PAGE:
Oh Good Ale, Thou Art My Darling!

Good Ale    One of our all time favourites!  Most famous for its being of the repertoire of the Copper Family of Rottingdean, Sussex Downs, England.  It is of such taste that it made its way about the British isles and each country therein seems to have a tradition that they themselves would be the origins of this delightful ode, but in fact it is English and dates to around the late 18th century in this form… (The Traditional Ballad Index places it to the 1790 book “The Banquet of Thalia or Fashionable Songsters Pocket Memorial”, song #77 – see image of that page below… There are references to this lyric poem cum song some 20 to 40 years earlier). It is derived from rather similar songs with variable melodies and lyrics to the turn of the 18th century and some determined fellow claims to have dated it well into the earlier century still (“Bring Us In Good Ale” dating to around 1460).  It is believed that this song with this melody was among the earliest of the Copper Family collection, although I have no evidence either way.  I will happily entertain anyone’s research into this – with citations.

Jos. Morneault


It is of good ale to you I’ll sing,
And to good ale I’ll always cling.
I like my mug filled to the brim
And I’ll drink all you’d like to bring.

Chorus (after each verse):
Oh Good Ale, thou art my darling,
Thou art my joy both night and morning.

It is you that helps me with my work,
And from a task I’ll never shirk
While I can get a good home brew;
And better than one pint, I like two.

I love you in the early morn,
I love you in daylight, dark, or dawn.
And when I’m weary, worn, or spent
I’ll turn the tap and ease the vent.

It is you that makes my friends my foes,
It is you that makes me wear old clothes.
But since you come so near my nose
It’s up you comes and down you goes.

And if all my friends from Adam’s race
Was to meet me here all in this place,
I could part from all without one fear
Before I’d part from my good beer.

*And if my wife should me despise,
*How soon I’d give her two black eyes.
But if she loved me as I love thee,
What a happy couple we should be.

You have caused me debts and I’ve often swore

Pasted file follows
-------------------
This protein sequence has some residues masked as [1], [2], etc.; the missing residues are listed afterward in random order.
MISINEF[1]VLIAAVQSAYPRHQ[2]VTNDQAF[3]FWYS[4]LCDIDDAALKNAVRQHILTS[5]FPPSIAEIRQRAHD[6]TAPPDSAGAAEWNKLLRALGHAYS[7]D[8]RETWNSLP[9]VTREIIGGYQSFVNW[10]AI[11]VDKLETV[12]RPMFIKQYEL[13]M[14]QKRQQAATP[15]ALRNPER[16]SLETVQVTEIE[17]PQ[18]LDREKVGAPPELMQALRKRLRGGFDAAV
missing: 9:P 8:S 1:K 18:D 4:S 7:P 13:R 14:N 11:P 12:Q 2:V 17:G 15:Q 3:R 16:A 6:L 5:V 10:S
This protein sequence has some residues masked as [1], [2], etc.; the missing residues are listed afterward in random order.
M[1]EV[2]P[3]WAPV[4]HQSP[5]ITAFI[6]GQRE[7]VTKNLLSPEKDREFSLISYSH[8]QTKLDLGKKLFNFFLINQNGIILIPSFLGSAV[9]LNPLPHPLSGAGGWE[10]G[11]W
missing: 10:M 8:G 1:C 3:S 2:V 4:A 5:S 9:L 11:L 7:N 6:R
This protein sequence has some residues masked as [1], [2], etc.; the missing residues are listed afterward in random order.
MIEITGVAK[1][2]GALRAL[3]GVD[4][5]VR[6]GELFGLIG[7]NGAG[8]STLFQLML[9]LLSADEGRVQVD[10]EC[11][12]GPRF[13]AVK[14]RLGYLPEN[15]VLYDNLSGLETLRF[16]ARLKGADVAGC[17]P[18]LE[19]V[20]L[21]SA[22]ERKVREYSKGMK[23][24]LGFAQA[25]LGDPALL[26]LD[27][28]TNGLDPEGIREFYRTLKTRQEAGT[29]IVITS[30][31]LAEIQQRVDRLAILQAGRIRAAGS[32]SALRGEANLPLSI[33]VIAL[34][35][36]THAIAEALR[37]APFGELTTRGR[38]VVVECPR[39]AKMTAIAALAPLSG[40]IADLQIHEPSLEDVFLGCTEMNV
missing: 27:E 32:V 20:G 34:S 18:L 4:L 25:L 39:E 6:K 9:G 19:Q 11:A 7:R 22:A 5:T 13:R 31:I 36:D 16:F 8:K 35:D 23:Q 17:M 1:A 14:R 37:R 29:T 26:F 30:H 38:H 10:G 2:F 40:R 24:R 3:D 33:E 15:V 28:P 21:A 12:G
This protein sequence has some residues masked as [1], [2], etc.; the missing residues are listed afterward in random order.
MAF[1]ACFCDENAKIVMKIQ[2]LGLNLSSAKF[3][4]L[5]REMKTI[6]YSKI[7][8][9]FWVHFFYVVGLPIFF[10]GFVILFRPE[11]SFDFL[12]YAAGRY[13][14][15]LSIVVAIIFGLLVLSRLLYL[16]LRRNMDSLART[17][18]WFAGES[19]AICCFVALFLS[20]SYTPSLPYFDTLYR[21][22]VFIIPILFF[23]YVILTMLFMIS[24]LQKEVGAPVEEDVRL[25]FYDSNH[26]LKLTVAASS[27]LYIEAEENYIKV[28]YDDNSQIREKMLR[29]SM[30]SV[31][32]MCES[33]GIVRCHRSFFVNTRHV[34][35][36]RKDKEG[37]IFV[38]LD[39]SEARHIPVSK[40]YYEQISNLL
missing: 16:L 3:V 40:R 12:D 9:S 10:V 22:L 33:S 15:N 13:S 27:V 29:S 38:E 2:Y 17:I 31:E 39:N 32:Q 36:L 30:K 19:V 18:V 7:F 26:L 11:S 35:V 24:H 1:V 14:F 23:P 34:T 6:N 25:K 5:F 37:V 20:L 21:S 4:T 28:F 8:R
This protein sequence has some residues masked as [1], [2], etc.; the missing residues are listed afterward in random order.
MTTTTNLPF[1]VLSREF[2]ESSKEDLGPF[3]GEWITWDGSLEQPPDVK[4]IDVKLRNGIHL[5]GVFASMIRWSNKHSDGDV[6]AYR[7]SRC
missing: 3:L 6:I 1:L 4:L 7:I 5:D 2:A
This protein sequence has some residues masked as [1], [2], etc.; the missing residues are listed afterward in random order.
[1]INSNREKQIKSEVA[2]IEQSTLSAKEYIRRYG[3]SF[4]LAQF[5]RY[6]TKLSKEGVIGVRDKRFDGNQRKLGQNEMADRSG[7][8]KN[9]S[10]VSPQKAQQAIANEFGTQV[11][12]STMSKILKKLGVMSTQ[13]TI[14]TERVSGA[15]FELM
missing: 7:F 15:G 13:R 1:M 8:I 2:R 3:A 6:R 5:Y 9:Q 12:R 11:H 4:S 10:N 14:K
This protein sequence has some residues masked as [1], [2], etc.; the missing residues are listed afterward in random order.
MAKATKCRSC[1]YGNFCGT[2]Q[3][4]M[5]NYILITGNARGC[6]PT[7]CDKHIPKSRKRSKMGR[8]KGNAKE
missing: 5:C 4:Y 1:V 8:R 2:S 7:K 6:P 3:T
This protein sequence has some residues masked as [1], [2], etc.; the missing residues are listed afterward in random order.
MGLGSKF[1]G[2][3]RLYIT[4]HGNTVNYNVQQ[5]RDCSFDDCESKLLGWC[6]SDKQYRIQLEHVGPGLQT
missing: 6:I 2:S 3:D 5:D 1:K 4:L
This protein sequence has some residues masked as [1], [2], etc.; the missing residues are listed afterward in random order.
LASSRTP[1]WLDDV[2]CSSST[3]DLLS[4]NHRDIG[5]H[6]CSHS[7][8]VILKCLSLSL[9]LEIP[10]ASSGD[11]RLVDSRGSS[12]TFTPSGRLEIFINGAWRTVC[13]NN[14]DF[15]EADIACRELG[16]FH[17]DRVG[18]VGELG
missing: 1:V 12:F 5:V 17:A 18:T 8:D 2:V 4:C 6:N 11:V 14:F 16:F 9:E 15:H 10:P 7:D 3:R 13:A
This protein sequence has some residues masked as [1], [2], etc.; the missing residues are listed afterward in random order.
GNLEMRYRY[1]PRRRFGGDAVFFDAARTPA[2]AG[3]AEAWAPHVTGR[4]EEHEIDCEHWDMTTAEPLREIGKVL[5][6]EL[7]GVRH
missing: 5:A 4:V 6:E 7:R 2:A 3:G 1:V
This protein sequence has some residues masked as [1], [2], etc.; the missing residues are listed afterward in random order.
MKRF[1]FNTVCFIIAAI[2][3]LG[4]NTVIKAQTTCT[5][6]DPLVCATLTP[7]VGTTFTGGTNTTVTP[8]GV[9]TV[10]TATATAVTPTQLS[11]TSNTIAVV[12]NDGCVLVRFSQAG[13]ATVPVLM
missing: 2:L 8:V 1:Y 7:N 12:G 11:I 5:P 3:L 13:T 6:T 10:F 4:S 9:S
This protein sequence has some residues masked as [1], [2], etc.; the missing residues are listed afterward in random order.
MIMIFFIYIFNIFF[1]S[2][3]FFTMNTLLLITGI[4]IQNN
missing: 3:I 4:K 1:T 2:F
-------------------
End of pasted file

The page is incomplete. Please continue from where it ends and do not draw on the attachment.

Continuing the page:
I never would drink strong ale anymore.
But you, for all that, I’ll forgive
And I’ll drink strong ale as long as I live.

* I modified this during one performance to the lines “And if my wife should thee despise, and sooner give me two black eyes…” which seems to bring it more into today’s line of thinking.




A much earlier version…
From the Bodleian Library Broadside Ballads, Harding B 16(180a).


Long time I have been seeking thee,
But now we’ve met, we’ll both agree;
For thou’rt the darling of my heart,
Though thou make’st my clothes look much the worse.

CHORUS: Singing, ale, good ale, thou art my darling.
I will enjoy thee night and morning.

Sometimes thou make’st my friend my foe.
Sometimes thou make’st me pawn my clothes.
But if I get thee to my nose,
I’ll turn thee up and down thou goes. CHORUS

Now if my wife should thee despise,
Blame her! I’ll give her two black eyes,
For if she loves me as I love thee,
A happier couple there could not be. CHORUS

Now since we’ve all met in this place,
Assembled after Adam’s race,
I would part with all without a tear,
Before I’d part with thee, my dear. CHORUS

In came the landlord, stout and big,
With his cocked had and powdered wig,
And the fat landlady shakes with fat,
Crying, “Now, my lads, who pays for that?” CHORUS

Now to conclude and end my song,
My money’s done—I must begone;
But I will go and earn some more,
To fill this empty tub once more. CHORUS


Image from the 1790 edition “The Banquet of Thalia”, song #77

Oh Good Ale - Banquet of Thalia


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